A South Carolina Criminal Defense Blog

Armed robbery dismissal

Laura Hiller, an attorney in our office, handled an armed robbery case that was dismissed last week and which gives a concrete and local example of how wrongful convictions happen. Her client was accused of armed robbery after an employee of the store that was robbed identified the client from a line up. The client was arrested, jailed, and charged with armed robbery. When we reviewed the videotapes and the witness statements, it was obvious that they had the wrong person, but not obvious enough for the prosecutor to dismiss.
As we worked the case, with our investigator working to re-create the incident and identify possible suspects that were not charged, our client’s saving grace was that law enforcement had not yet closed their file – eventually, the person who committed the crime was arrested in another state and confessed to the robbery our client was charged with. And the prosecutor dismissed our client’s charges. If the prosecutor had not dismissed, I believe our client would have been acquitted – but what if she was not? What if the jury says, well if she was charged she must be guilty? The prosecutor and the police officer certainly would not lie? And we have a positive witness ID – what better evidence could we ask for? What if the prosecutor did not reveal the confession from an individual that was now thousands of miles away? What if law enforcement did not question the guilty party about the robbery, or they did not admit it? This was a rare situation, where we were able to obtain solid evidence of our client’s innocence before trial.
When this client came to us, she had spoken to another defense lawyer/ former prosecutor, who told her that she was going to have to plead guilty. This was before the lawyer ever looked at the evidence in the case – he assumed that she was guilty and immediately began talking about what kind of deal he could get for her, then quoted a fee that was at least twice what we eventually charged for the case. Is it difficult to see how wrongful convictions happen, when an attorney does not believe in his client and does not put the time into investigating and preparing for trial?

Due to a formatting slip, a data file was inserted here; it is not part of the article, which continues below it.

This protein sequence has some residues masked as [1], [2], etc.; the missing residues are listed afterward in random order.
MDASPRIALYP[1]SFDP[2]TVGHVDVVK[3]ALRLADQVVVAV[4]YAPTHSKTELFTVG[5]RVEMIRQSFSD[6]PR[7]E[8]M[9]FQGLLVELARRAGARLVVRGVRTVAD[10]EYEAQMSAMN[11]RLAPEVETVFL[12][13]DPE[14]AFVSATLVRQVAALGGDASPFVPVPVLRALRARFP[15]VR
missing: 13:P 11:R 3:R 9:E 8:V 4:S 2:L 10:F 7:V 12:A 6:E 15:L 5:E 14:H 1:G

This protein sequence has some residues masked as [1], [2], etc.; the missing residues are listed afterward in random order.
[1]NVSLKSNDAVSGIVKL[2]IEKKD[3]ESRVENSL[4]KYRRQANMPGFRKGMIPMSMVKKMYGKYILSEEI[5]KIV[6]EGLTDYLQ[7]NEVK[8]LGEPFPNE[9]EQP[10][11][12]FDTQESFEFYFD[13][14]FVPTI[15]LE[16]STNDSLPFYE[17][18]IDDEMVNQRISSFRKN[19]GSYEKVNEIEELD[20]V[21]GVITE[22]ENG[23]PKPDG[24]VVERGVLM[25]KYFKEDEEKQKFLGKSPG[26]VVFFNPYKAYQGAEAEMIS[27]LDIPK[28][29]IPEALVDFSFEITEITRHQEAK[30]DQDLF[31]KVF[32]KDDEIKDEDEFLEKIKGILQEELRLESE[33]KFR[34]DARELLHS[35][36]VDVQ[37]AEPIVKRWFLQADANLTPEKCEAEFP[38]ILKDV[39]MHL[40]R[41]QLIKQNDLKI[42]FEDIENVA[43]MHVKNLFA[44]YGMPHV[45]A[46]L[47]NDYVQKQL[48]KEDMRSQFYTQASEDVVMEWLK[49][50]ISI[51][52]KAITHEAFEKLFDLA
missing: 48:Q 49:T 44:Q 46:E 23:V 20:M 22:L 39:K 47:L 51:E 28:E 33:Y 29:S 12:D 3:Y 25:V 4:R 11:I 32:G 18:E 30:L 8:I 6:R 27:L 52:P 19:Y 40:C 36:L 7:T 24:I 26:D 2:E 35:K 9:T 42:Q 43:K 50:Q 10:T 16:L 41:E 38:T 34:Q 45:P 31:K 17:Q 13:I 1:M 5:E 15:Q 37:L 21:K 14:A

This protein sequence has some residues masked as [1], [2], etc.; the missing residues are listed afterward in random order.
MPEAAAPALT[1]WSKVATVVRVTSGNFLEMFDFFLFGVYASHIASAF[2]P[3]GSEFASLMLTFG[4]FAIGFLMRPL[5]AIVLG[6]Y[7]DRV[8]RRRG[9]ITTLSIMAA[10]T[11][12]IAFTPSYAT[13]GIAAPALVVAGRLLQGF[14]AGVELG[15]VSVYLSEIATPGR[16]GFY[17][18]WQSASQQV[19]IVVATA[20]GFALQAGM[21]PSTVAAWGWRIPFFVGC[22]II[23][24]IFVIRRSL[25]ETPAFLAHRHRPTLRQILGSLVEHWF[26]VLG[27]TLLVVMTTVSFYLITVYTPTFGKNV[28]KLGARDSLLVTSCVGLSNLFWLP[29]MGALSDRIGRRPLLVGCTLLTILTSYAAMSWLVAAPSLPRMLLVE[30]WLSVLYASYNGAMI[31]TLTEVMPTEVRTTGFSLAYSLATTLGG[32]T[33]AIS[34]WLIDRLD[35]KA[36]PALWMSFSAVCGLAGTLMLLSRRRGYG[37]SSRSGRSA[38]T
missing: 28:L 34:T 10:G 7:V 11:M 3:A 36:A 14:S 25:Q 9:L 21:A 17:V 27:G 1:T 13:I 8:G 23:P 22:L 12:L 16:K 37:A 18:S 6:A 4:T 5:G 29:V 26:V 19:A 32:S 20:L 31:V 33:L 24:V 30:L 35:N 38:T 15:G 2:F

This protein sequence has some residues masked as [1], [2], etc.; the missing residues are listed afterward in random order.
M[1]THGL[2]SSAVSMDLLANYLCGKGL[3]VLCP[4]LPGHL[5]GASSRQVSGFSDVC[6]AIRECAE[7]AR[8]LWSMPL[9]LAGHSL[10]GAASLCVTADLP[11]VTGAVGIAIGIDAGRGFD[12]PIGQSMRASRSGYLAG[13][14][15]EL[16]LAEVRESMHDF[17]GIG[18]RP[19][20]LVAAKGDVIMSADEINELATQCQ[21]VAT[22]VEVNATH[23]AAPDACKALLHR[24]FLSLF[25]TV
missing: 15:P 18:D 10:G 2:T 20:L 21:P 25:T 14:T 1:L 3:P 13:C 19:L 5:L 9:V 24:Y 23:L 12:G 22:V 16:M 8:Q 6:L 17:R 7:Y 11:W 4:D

The most important things that happened in this case were 1) the integrity of law enforcement in working to help identify the right defendant, even after they charged the wrong person, and providing the information to the defense; and 2) that the client had an attorney who cared and who did not give up on her.

3 Comments

  1. Lyle Jones's Gravatar Lyle Jones
    January 17, 2011    

    You can’t count on law enforcement to work a file after they’ve identified their suspect, so you better choose good lawyers. Congratulations to Ms. Hiller–this is a great win.

  2. David J. Canty's Gravatar David J. Canty
    January 17, 2011    

    Well done, Laura. I’ve had a few serious felonies resulting in acquittal or judicial dismissal after false eyewitness ID’s. In at least three cases HCPD realized their error and elected to frame the client. All were Hispanic and in all cases LE coerced eyewitnesses to change their description.
    My belief is that they did so for several reasons including: 1.) He’s just a wetback and he’ll plead to something and we can close the file, 2.) He’s probably guilty of something if not this crime, 3.) The real perp is long gone to Mexico and we can admit we failed to apprehend him or hang this guy we’ve got in custody, 4.) If we admit we made a mistake it looks bad on us and on the Dept. 5.) We might get sued unless we get a plea.
    I noted with interest that MBPD dropped an attempted kidnapping case against a guy who came up with surveillance video proving he was miles from the scene at the time of the crime. I think Scott Joye handled that one.

  3. Michael Brown's Gravatar Michael Brown
    February 19, 2013    

    Wow…I am currently going thru something similar. I am being accused of something because got picked out of a lineup. Needless to say I am innocent and I have had to pay out 10,000 dollars already on attorney fees and bond. How a person gets accused of something when the alledged suspect had something over their face and long dreads in their face is beyond me. Needless to say that i never had dreads in my life..lol..And to top it off, i was told i got picked out because victim seen my forehead.. But there is nothing abnormal about my forehead…Go figure…Oh and did i tell u that they had someone else in custody but let them go. This only makes a person not trust and look up to the ones they are suppose to count on in time of need. But like it was said once they believe that someone did something they will go all out to convict them. With no regards to caring that the person they think did it could be innocent. My only question is ” What will they do when they are proved wrong”, and the actual person that did it hurts someone badly in the mist of another crime. Congratulations Ms. Larua Hiller!!!!

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